Recruiters are the potential gatekeepers who can help you access your new role. That’s why important to learn how to work with them and understand what they’re looking for in the screening process. Very often, that initial interview, which they’ll hold over the phone or in person, will include questions such as:
“Why do you want to work part time?”
“What is your availability?”
“Why did you leave past roles?”
“Will you be overqualified for this role?”
“Why have you taken a break from the workforce?”
“What are your salary expectations?”
Here’s the advice I offer my clients. Working with recruiters can be a challenging process, so the first thing that’s really important to keep in mind is – take heart. Remember that they are there to work on behalf of the client, which is the company doing the hiring, not you, the candidate. It’s really important that you respect their process as gatekeepers, and answer their questions clearly. In order to actually get through the phone screening or initial interview, it helps to understand why they’re asking the questions. They’re responsible for ensuring you can do the job at hand, do it well, and more importantly, that you meet the personal and professional attributes their client has indicated are important.
Firstly, it’s unlikely that they are screening you simply because you’ve had a career break, it’s more likely to be an established part of their process. Ideally, you want to use the phone screening as a chance to convince them to call you in for an interview – not just for the current roles they have listed, but also for potential opportunities in the future.
It’s really important to the recruiter that they understand the nature of your career break, the reasons for your preference for part time work, and whether you understand your value in the marketplace. It’s up to you to be honest yet strategic. You’ve only had time off for a year, which should not be an issue, right? So tell them that! Be confident! Instead of saying “I had to take time off because I had children”, say something like “I took x years’ maternity leave because I felt that both my career and parenting were important, and in this particular period (early years, during final year exams, whatever the reason) I knew I couldn’t do justice to both. It wouldn’t be fair to an employer or my family. I’m seeking a part time role for the same reasons. I’m realistic about the physical number of hours I can offer an employer, and I don’t want to compromise on the quality of my work. I will be a more productive and engaged employee if I’m working part time, rather than working full time and wasting time at work stressing about managing my family responsibilities.”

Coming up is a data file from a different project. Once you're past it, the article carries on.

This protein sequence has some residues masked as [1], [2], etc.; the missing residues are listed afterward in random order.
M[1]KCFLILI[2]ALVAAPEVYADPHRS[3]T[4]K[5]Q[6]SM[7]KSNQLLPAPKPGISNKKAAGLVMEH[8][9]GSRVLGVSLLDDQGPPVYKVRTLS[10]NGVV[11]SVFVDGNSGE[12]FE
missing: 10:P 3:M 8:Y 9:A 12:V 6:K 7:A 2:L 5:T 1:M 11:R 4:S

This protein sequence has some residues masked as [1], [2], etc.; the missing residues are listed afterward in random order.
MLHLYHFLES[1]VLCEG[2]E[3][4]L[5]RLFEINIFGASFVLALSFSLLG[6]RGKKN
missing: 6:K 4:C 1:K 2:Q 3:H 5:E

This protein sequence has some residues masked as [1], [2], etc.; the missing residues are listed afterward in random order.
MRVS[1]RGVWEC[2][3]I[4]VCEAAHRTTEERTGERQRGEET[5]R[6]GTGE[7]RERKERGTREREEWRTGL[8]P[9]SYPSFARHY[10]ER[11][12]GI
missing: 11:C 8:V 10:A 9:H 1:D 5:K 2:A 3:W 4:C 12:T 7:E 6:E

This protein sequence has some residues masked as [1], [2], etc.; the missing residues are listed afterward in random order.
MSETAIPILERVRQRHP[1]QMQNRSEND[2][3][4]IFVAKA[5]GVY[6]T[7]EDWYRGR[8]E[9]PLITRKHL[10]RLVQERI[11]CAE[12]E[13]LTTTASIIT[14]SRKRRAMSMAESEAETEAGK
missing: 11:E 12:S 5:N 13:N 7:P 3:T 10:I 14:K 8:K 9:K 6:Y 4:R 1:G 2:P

Which brings me to the next point, about your availability. Try to be as open and flexible as you can, at least initially, so that you can get through the screening process. If you have a preference for certain days, you can explain that when you have a chance to sit down with them face to face. If you are restricted, perhaps by child care arrangements, explain that at this stage you really are only available at these days and times, but that will potentially change in the future and you are willing to accommodate an employer’s needs to the best of your ability. For example, if the employer needs someone on a Tuesday but you only have childcare on a Wednesday, you may be able to go on a waiting list to switch days at your day care provider in the future.
In relation to why you left past jobs – the way you approach this depends on how many jobs you’ve had and how long you held them for. Moving between roles frequently is common, and can be explained as a “portfolio” career where you’ve constantly sought out new opportunities to build your expertise and competency. it’s always best to focus on positives rather than negatives. If the role was challenging, explain that it was to learn new skills and build resilience, and when the next role came up you identified a great opportunity to utilise and build on those.
When it comes to salary expectations, it is important to be realistic. Do your research, and try to find out what’s on offer for the types of roles that interest you. Ask the recruiter what their opinion is, based on any similar candidates that they may have placed. Make sure you demonstrate that you’re open to negotiation, but that you also are very aware of what you are worth.
If you can make your intentions and career goals clear to the recruiter, they can convey those to the employers they represent, allay their fears and actually become an advocate for you in the future.
For more advice on achieving your career goals, securing your next role and writing winning job applications, contact me via the Flex Careers coaching platform.
A professional writer with significant experience providing career development, strategic marketing, and business support services, Tanaz knows how to write effectively in a clear yet compelling manner. She combines that skill with an in-depth knowledge of employment practices and insight into HR processes. Tanaz draws on this expertise to prepare resumes, LinkedIn profiles, cover letters, selection criteria responses and business proposals.
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